Bernard F. Fisher, an Air Force officer who received the Medal of Honor during the Vietnam War for rescuing a fellow pilot who had been downed on a shrapnel-ridden airstrip amid withering enemy fire, died Aug. 16 in Boise, Idaho. He was 87.
The cause was Parkinson’s disease, said a daughter-in-law, Linda Fisher.
By the mid-1960s, the United States had put groups of U.S. Special Forces in remote areas of Vietnam to draw out the enemy and interdict communist supply lines. One of those bases, in the A Shau Valley along South Vietnam’s western border with Laos, was overrun by about 2,000 North Vietnamese in early March 1966.
Many of the Americans at the compound were evacuated in anticipation of the invasion. But about 20 remained in the mountain valley, along with more than 350 indigenous Montagnard irregulars who supported the anti-communist cause, by the time then-Maj. Fisher flew into the area. His mission was to strafe the enemy and buy time for the extraction of friendly forces.
Some of the North Vietnamese managed to insinuate themselves between the U.S. base and its airstrip. Others, shielded by mountains and dense clouds, rained automatic-weapons fire on the Americans, both on the ground and flying overhead.
One veteran of the battle later likened it to “flying inside Yankee Stadium with the people in the bleachers firing at you with machine guns.”
On March 10, Maj. Fisher led a flight of Douglas A-1E Skyraiders, World War II-vintage propeller planes whose large gas tanks enabled them to hang in the area longer and do more strafing damage. He saw another airman crash on the airstrip and run into a nearby ditch. A rescue helicopter, he learned, would not arrive for perhaps 20 minutes, leaving the airman exposed to enemy capture.
“I don’t know that I did a lot of thinking about what came next,” Maj. Fisher later told the Air Force Times.
He went in after the downed pilot, Maj. Dafford W. “Jump” Myers, and taxied nearly the entire length of the 2,500-foot runway, skirting all kinds of debris. From the ditch, Myers waved and then made a fierce sprint to the airplane.
“Nobody’s ever seen an old man like me run so fast in his life,” Myers, then 46, said later.
Maj. Fisher said he yanked Myers headfirst into the Skyraider. “It was hard on his head, but he didn’t complain,” he told Air Force Magazine. Myers muttered a few unprintable words about them both being sitting ducks.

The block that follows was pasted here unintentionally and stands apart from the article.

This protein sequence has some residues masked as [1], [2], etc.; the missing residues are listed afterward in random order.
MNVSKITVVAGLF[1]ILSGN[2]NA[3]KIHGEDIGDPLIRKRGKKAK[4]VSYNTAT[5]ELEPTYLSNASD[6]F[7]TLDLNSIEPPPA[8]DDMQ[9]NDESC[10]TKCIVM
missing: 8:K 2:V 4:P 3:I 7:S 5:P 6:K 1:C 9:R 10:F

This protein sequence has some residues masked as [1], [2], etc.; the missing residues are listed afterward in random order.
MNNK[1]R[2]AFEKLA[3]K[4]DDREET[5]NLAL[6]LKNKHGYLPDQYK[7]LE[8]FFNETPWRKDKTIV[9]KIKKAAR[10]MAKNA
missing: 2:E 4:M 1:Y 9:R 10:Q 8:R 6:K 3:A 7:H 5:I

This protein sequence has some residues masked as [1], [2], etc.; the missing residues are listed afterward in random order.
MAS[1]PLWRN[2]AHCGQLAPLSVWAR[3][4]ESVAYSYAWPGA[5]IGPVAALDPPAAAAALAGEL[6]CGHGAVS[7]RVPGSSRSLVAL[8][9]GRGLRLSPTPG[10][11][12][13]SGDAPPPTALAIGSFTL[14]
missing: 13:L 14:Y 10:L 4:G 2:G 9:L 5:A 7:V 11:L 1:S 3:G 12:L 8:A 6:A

Two other Skyraiders raked the area with bullets, reportedly killing a North Vietnamese several yards away from Myers.
After Maj. Fisher returned to his base at Pleiku, it was discovered that 19 bullets had hit his plane, according to his citation for the Medal of Honor, the military’s highest award for valor.
President Lyndon B. Johnson presented the award, which noted Maj. Fisher’s “profound concern for his fellow airman,” at a White House ceremony on Jan. 19, 1967.
Jeff Underwood, historian of the National Museum of the U.S. Air Force at Wright-Patterson Air Force Base, Ohio, said the battle in the A Shau Valley was ultimately a victory for the North Vietnamese.
But he said that the engagement — and Maj. Fisher’s bravery — helped boost morale for fellow airmen and for soldiers sent to dangerous and isolated outposts. His Skyraider is on display at the museum in Ohio.
Years after the rescue mission, Maj. Fisher told Air Force Magazine, “I just felt so strong about it and still do. You just can’t leave a guy there.”
Bernard Francis Fisher was born Jan. 11, 1927, in San Bernardino, Calif., and grew up in Clearfield, Utah.
After Navy service at the end of World War II, he attended the University of Utah in the early 1950s and was in the Reserve Officers Training Corps. He left school after receiving his Air Force commission in 1951, during the Korean War, and received an honorary degree from the university at an awards ceremony in 2008. He retired from the military in 1974 with the rank of colonel.
He settled in Kuna, Idaho, and became a beekeeper and hobby farmer.
His wife of 60 years, Realla Johnson Fisher, died in 2008. Survivors include six sons; two brothers; a sister; 33 grandchildren; and more than 35 great-grandchildren.
Myers died in 1992.
Col. Fisher was awarded the Silver Star for his actions in the A Shau Valley. Despite what the citation described as “extremely adverse weather conditions and intense and accurate hostile automatic weapons and anti-aircraft artillery fire,” he managed for two hours to lend critical support to the besieged American forces.
The rescue mission for which he received the Medal of Honor came the next day.